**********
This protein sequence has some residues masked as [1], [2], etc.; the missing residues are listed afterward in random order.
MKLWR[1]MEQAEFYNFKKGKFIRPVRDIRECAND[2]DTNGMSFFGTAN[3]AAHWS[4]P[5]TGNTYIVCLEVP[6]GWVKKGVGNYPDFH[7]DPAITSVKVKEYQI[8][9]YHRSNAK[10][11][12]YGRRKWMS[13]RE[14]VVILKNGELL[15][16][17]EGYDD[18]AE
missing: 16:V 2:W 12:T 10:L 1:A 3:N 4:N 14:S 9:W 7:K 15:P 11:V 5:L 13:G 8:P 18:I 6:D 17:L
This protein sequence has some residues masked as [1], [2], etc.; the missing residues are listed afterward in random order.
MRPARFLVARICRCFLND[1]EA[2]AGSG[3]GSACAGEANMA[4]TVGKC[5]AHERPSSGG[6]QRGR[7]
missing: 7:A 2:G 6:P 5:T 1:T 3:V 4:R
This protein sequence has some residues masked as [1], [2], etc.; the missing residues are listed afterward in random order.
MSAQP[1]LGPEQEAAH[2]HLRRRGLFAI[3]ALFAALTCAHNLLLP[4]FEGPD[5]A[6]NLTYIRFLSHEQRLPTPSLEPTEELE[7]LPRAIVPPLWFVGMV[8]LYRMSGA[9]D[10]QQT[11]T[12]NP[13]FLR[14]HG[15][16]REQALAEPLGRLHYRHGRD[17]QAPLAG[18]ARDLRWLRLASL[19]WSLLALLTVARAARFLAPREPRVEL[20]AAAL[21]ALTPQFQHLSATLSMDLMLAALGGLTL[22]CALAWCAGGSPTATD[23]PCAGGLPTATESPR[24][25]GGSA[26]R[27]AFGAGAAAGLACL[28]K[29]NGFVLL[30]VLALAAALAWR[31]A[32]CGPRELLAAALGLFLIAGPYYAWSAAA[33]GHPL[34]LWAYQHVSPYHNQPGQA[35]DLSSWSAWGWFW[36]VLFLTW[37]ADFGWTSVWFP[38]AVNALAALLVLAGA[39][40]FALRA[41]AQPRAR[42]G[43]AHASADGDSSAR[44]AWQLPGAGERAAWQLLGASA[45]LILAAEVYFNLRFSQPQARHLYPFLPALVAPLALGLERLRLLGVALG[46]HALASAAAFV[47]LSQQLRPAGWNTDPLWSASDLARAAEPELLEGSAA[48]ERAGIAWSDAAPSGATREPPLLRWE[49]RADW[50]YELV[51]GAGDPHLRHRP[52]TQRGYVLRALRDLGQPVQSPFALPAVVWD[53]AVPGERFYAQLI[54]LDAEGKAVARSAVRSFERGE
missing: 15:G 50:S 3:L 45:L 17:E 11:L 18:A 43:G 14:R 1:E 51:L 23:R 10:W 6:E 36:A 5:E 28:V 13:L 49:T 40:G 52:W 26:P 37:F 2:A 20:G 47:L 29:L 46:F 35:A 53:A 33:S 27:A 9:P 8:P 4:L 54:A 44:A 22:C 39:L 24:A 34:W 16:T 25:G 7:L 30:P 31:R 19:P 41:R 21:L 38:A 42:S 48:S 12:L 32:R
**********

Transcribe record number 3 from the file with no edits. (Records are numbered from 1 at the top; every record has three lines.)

This protein sequence has some residues masked as [1], [2], etc.; the missing residues are listed afterward in random order.
MSAQP[1]LGPEQEAAH[2]HLRRRGLFAI[3]ALFAALTCAHNLLLP[4]FEGPD[5]A[6]NLTYIRFLSHEQRLPTPSLEPTEELE[7]LPRAIVPPLWFVGMV[8]LYRMSGA[9]D[10]QQT[11]T[12]NP[13]FLR[14]HG[15][16]REQALAEPLGRLHYRHGRD[17]QAPLAG[18]ARDLRWLRLASL[19]WSLLALLTVARAARFLAPREPRVEL[20]AAAL[21]ALTPQFQHLSATLSMDLMLAALGGLTL[22]CALAWCAGGSPTATD[23]PCAGGLPTATESPR[24][25]GGSA[26]R[27]AFGAGAAAGLACL[28]K[29]NGFVLL[30]VLALAAALAWR[31]A[32]CGPRELLAAALGLFLIAGPYYAWSAAA[33]GHPL[34]LWAYQHVSPYHNQPGQA[35]DLSSWSAWGWFW[36]VLFLTW[37]ADFGWTSVWFP[38]AVNALAALLVLAGA[39][40]FALRA[41]AQPRAR[42]G[43]AHASADGDSSAR[44]AWQLPGAGERAAWQLLGASA[45]LILAAEVYFNLRFSQPQARHLYPFLPALVAPLALGLERLRLLGVALG[46]HALASAAAFV[47]LSQQLRPAGWNTDPLWSASDLARAAEPELLEGSAA[48]ERAGIAWSDAAPSGATREPPLLRWE[49]RADW[50]YELV[51]GAGDPHLRHRP[52]TQRGYVLRALRDLGQPVQSPFALPAVVWD[53]AVPGERFYAQLI[54]LDAEGKAVARSAVRSFERGE
missing: 15:G 50:S 3:L 45:L 17:E 11:L 18:A 43:G 14:R 1:E 51:L 23:R 10:W 6:E 36:A 5:E 28:V 13:L 49:T 40:G 52:W 26:P 37:F 2:A 20:G 47:L 29:L 46:F 35:A 53:A 33:S 27:A 9:P 8:P 4:L 54:A 44:A 22:C 39:L 24:A 34:W 16:T 25:G 7:L 30:P 31:R 19:P 41:R 21:L 38:A 42:S 48:S 12:L 32:R